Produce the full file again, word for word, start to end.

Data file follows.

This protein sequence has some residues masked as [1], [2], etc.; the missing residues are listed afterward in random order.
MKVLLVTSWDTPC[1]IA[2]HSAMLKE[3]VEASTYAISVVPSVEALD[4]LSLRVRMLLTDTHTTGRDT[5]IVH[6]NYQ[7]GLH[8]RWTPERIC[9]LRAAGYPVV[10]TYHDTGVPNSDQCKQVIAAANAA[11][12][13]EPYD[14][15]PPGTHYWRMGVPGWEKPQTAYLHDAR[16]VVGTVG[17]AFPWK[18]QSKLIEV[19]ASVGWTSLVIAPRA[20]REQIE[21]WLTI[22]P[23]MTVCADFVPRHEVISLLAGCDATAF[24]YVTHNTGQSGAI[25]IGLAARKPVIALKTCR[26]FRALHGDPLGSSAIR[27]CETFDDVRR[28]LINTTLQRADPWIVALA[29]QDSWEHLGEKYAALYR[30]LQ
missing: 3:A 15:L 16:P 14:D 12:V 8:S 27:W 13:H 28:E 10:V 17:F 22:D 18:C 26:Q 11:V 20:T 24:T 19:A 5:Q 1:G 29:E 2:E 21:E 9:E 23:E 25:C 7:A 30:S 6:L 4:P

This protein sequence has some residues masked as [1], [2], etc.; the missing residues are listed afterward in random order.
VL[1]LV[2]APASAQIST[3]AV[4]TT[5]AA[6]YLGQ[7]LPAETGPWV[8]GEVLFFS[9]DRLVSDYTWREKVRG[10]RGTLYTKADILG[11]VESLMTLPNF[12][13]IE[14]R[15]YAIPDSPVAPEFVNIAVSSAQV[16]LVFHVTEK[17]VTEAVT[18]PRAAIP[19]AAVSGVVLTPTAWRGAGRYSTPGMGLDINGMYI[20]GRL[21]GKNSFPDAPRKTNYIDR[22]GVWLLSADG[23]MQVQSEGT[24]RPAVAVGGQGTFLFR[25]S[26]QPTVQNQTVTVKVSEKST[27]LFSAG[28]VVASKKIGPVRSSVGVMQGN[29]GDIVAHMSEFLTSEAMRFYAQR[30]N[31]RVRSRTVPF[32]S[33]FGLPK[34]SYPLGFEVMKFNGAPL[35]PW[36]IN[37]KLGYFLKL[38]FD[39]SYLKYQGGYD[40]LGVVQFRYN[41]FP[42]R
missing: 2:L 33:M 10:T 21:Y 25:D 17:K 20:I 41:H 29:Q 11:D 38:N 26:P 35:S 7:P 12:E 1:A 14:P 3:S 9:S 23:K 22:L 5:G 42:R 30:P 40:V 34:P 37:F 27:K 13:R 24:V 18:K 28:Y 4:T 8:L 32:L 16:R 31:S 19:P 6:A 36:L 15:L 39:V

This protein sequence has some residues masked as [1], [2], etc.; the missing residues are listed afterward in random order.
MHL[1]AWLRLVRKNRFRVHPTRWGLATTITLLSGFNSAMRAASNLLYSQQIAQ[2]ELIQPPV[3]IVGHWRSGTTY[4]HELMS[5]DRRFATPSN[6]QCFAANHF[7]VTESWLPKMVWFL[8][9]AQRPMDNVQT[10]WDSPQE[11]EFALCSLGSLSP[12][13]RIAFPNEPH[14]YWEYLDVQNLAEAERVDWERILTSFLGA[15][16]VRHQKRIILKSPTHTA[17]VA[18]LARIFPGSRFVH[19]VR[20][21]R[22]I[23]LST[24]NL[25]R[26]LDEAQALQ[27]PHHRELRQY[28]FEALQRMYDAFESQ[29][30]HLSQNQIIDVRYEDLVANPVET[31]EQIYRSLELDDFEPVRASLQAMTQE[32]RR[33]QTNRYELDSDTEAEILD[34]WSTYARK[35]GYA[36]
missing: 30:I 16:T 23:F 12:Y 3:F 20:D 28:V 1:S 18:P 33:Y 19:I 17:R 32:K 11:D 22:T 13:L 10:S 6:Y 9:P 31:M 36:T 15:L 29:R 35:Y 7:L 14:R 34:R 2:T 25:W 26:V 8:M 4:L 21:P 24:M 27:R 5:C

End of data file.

This protein sequence has some residues masked as [1], [2], etc.; the missing residues are listed afterward in random order.
MKVLLVTSWDTPC[1]IA[2]HSAMLKE[3]VEASTYAISVVPSVEALD[4]LSLRVRMLLTDTHTTGRDT[5]IVH[6]NYQ[7]GLH[8]RWTPERIC[9]LRAAGYPVV[10]TYHDTGVPNSDQCKQVIAAANAA[11][12][13]EPYD[14][15]PPGTHYWRMGVPGWEKPQTAYLHDAR[16]VVGTVG[17]AFPWK[18]QSKLIEV[19]ASVGWTSLVIAPRA[20]REQIE[21]WLTI[22]P[23]MTVCADFVPRHEVISLLAGCDATAF[24]YVTHNTGQSGAI[25]IGLAARKPVIALKTCR[26]FRALHGDPLGSSAIR[27]CETFDDVRR[28]LINTTLQRADPWIVALA[29]QDSWEHLGEKYAALYR[30]LQ
missing: 3:A 15:L 16:P 14:D 12:V 8:S 27:W 13:H 28:E 10:V 17:F 22:D 18:C 26:Q 11:V 20:T 24:T 19:A 5:Q 1:G 29:E 2:E 21:E 9:E 23:E 25:C 7:A 30:S 6:L 4:P

This protein sequence has some residues masked as [1], [2], etc.; the missing residues are listed afterward in random order.
VL[1]LV[2]APASAQIST[3]AV[4]TT[5]AA[6]YLGQ[7]LPAETGPWV[8]GEVLFFS[9]DRLVSDYTWREKVRG[10]RGTLYTKADILG[11]VESLMTLPNF[12][13]IE[14]R[15]YAIPDSPVAPEFVNIAVSSAQV[16]LVFHVTEK[17]VTEAVT[18]PRAAIP[19]AAVSGVVLTPTAWRGAGRYSTPGMGLDINGMYI[20]GRL[21]GKNSFPDAPRKTNYIDR[22]GVWLLSADG[23]MQVQSEGT[24]RPAVAVGGQGTFLFR[25]S[26]QPTVQNQTVTVKVSEKST[27]LFSAG[28]VVASKKIGPVRSSVGVMQGN[29]GDIVAHMSEFLTSEAMRFYAQR[30]N[31]RVRSRTVPF[32]S[33]FGLPK[34]SYPLGFEVMKFNGAPL[35]PW[36]IN[37]KLGYFLKL[38]FD[39]SYLKYQGGYD[40]LGVVQFRYN[41]FP[42]R
missing: 2:L 33:M 10:T 21:Y 25:D 17:K 20:I 41:H 29:Q 11:D 38:N 26:P 35:S 7:P 12:E 1:A 14:P 3:S 9:S 23:K 22:L 5:G 42:R 30:P 40:V 34:P 37:F 27:K 13:R 24:V 18:K 28:Y 4:T 8:L 32:L 16:R 31:S 19:P 6:A 36:L 15:L 39:V

This protein sequence has some residues masked as [1], [2], etc.; the missing residues are listed afterward in random order.
MHL[1]AWLRLVRKNRFRVHPTRWGLATTITLLSGFNSAMRAASNLLYSQQIAQ[2]ELIQPPV[3]IVGHWRSGTTY[4]HELMS[5]DRRFATPSN[6]QCFAANHF[7]VTESWLPKMVWFL[8][9]AQRPMDNVQT[10]WDSPQE[11]EFALCSLGSLSP[12][13]RIAFPNEPH[14]YWEYLDVQNLAEAERVDWERILTSFLGA[15][16]VRHQKRIILKSPTHTA[17]VA[18]LARIFPGSRFVH[19]VR[20][21]R[22]I[23]LST[24]NL[25]R[26]LDEAQALQ[27]PHHRELRQY[28]FEALQRMYDAFESQ[29][30]HLSQNQIIDVRYEDLVANPVET[31]EQIYRSLELDDFEPVRASLQAMTQE[32]RR[33]QTNRYELDSDTEAEILD[34]WSTYARK[35]GYA[36]
missing: 30:I 16:T 23:F 12:Y 3:F 20:D 28:V 1:S 18:P 33:Y 19:I 17:R 32:K 11:D 22:T 13:L 10:S 6:Y 9:P 31:M 36:T 15:L 29:R 35:Y 7:L 14:R 34:R 2:T 25:W 26:V 8:M 4:L 21:P 24:M 27:R 5:C